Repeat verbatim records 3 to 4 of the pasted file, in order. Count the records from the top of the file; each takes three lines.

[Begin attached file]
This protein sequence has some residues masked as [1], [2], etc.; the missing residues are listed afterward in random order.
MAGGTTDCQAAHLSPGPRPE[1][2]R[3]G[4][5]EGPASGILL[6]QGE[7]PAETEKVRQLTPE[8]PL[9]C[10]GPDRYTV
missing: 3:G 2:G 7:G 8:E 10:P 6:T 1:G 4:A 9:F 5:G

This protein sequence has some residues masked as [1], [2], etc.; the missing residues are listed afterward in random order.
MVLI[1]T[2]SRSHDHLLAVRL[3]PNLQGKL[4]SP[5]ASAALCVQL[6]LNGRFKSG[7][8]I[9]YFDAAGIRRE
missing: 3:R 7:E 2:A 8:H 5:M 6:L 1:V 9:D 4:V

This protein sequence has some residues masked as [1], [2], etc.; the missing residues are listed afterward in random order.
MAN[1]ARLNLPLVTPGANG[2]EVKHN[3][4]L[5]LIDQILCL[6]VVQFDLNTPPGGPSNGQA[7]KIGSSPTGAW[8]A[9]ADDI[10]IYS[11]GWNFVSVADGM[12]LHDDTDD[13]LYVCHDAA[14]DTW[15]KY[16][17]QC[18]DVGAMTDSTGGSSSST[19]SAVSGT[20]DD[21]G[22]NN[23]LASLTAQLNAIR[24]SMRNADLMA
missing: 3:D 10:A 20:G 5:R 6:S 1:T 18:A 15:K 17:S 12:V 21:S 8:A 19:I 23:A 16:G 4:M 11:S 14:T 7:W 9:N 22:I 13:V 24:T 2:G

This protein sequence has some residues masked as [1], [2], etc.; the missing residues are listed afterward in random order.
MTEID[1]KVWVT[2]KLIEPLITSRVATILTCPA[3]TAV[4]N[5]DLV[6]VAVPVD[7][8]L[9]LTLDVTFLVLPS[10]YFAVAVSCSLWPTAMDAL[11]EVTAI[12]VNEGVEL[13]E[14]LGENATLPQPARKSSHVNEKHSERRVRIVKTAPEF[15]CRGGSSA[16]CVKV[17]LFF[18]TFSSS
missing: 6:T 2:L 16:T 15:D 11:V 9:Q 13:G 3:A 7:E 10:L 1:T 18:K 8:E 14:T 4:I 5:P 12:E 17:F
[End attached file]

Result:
This protein sequence has some residues masked as [1], [2], etc.; the missing residues are listed afterward in random order.
MAN[1]ARLNLPLVTPGANG[2]EVKHN[3][4]L[5]LIDQILCL[6]VVQFDLNTPPGGPSNGQA[7]KIGSSPTGAW[8]A[9]ADDI[10]IYS[11]GWNFVSVADGM[12]LHDDTDD[13]LYVCHDAA[14]DTW[15]KY[16][17]QC[18]DVGAMTDSTGGSSSST[19]SAVSGT[20]DD[21]G[22]NN[23]LASLTAQLNAIR[24]SMRNADLMA
missing: 3:D 10:A 20:G 5:R 6:S 1:T 18:A 15:K 17:S 12:V 21:S 8:A 19:I 23:A 16:G 4:M 11:S 14:T 7:W 9:N 22:I 13:V 24:T 2:G

This protein sequence has some residues masked as [1], [2], etc.; the missing residues are listed afterward in random order.
MTEID[1]KVWVT[2]KLIEPLITSRVATILTCPA[3]TAV[4]N[5]DLV[6]VAVPVD[7][8]L[9]LTLDVTFLVLPS[10]YFAVAVSCSLWPTAMDAL[11]EVTAI[12]VNEGVEL[13]E[14]LGENATLPQPARKSSHVNEKHSERRVRIVKTAPEF[15]CRGGSSA[16]CVKV[17]LFF[18]TFSSS
missing: 6:T 2:L 16:T 15:D 11:V 9:Q 13:G 3:A 7:E 10:L 1:T 18:K 8:E 14:T 4:I 5:P 12:E 17:F